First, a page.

Robots Join Hotel and Airport Staff to Assist Travelers
The HOSPI robot from Panasonic will serve drinks to hotel guests.
Family room at Hotel Henn-na in Japan has human touches like a doll as well as robot maids.

Since HAL and his offspring, C-3PO and R2-D2, first entered popular culture, humans have grown accustomed to the notion of benevolent robots being trained to serve them. And while some high-end novelty shops have been selling household robots as a fun toy, most travelers had few practical examples of their utility.

That’s rapidly changing as the travel and tourism industry embraces robots, experiments in AI, and robots’ capacity for machine learning to employ them.

Japan’s Henn-na Hotel is All Robot

The leader in this is undoubtedly the Henn-na Hotel in Japan, where the entire staff is robotic, and an animatronic velociraptor mans the front desk. The hotel opened in July 2015 in Huis Ten Bosch, a Nagasaki theme park designed to resemble The Netherlands, to much fanfare.

At that time, the hotel’s owner was quoted as saying he wanted to run “the most efficient hotel in the world” by having 9 out of 10 staff positions manned by robots. Rates are very reasonable in this very contemporary style hotel, and what’s new is that guests must pay extra for making beds, cleaning the room, and replacing amenities.

Marriott Asks Guests to Meet Relay, one of its travel robots

Marriott deployed a 3-foot-tall, boxy gray robot named “Relay” made by startup Savioke at one of their Los Angeles hotels to help housekeeping. (Relay is currently in use at a dozen California hotels under various brand management.) Using the best press release distribution service available, Marriott alerted guests on what to expect when they encountered Relay.

According to reports, the hotel staff loads the robot’s storage with supplies, uses the robot’s touch screen to input commands, and sends it to various rooms where recipients will take towels, linens, amenities or whatever is requested. Starwood uses “Botlr” in similar ways at its Aloft barnd hotels.

Connie Goes to Work for Hilton

Hilton has been working with “Connie,” a much smaller countertop travel robot, at its Mclean Virginia hotel. Although based on Nao, a human-shaped robot commercially available through Aldebaran, Connie, named after founder Conrad Hilton, has been programmed with IBM’s Watson software so it can answers concierge style questions about local restaurants and attractions.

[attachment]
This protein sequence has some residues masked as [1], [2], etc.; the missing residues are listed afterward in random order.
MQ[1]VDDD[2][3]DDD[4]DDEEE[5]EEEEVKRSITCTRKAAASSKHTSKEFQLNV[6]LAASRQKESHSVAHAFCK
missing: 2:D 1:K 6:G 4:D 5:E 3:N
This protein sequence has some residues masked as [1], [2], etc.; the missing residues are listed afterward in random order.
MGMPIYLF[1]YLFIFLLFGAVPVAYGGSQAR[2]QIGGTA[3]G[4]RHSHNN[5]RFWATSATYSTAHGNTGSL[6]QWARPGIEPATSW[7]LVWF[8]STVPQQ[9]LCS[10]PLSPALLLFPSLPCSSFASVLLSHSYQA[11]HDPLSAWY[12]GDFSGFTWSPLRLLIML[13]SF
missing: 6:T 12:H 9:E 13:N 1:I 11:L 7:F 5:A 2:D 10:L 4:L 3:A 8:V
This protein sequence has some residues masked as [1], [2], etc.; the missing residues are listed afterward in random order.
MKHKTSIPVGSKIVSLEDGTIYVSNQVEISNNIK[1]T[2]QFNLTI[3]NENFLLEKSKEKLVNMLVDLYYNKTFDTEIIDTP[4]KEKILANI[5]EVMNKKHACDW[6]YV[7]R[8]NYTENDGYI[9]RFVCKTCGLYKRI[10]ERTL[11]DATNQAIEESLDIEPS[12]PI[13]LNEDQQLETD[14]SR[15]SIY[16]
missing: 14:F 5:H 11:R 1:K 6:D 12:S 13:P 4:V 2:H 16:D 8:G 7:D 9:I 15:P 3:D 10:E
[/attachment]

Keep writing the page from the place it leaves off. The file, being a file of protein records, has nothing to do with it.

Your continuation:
No matter what you think about technology, robots are not necessarily taking jobs away from humans. Meet “Mario” as an example. A funnier looking robot built by Zora Robotics in Europe, Mario began working at the Marriott Ghent in Belgium. With a capacity for 19 languages, some humor and the programming to discuss the menu at the breakfast buffet, Mario proved so popular with guests that the hotel needed more staff to follow up on interactions with increased crowds.

Just as robot used has increased enormously in industry, there are many other examples in action — in the travel industry — around the world. Are robots proving popular?

Guests Like Interacting with Travel Robots

According to a survey done by TravelZoo and presented at ITB 2018, visitors from China are the most accepting of robots in hospitality, closely followed by Japanese, Brazilian and Spanish travelers.

Globally, about 75% of travelers think that hotel porters and bellmen could be replaced by robots. In the U.S. and U.K., about 50% of travelers surveyed by TravelZoo said they would welcome a robot at the Front Desk, if it could answer their questions; acceptance rises if a human accompanies it to greet new guests.

HOSPI is a Force for Cleaning and Serving

Which brings us to the Panasonic Corporation news about their Autonomous Delivery Robot, “HOSPI,” introduced at both Narita International Airport in Tokyo and the ANA Crowne Plaza Narita airport hotel. At the ANA Crowne Plaza, he will be offering bottled water to visitors and advising lobby guests of upcoming shuttle bus departures.

Panasonic describes HOSPI as a robot which uses “preprogrammed map information, high performance sensors and an advanced collision-avoidance algorithm” to perform its duties without collisions. It’s cute too, as you can see in this video. 

The HOSPI prototype is currently in use in hospitals in Japan and other countries for the delivery of pharmaceuticals and specimens.

When you meet him, please let us know what you think.

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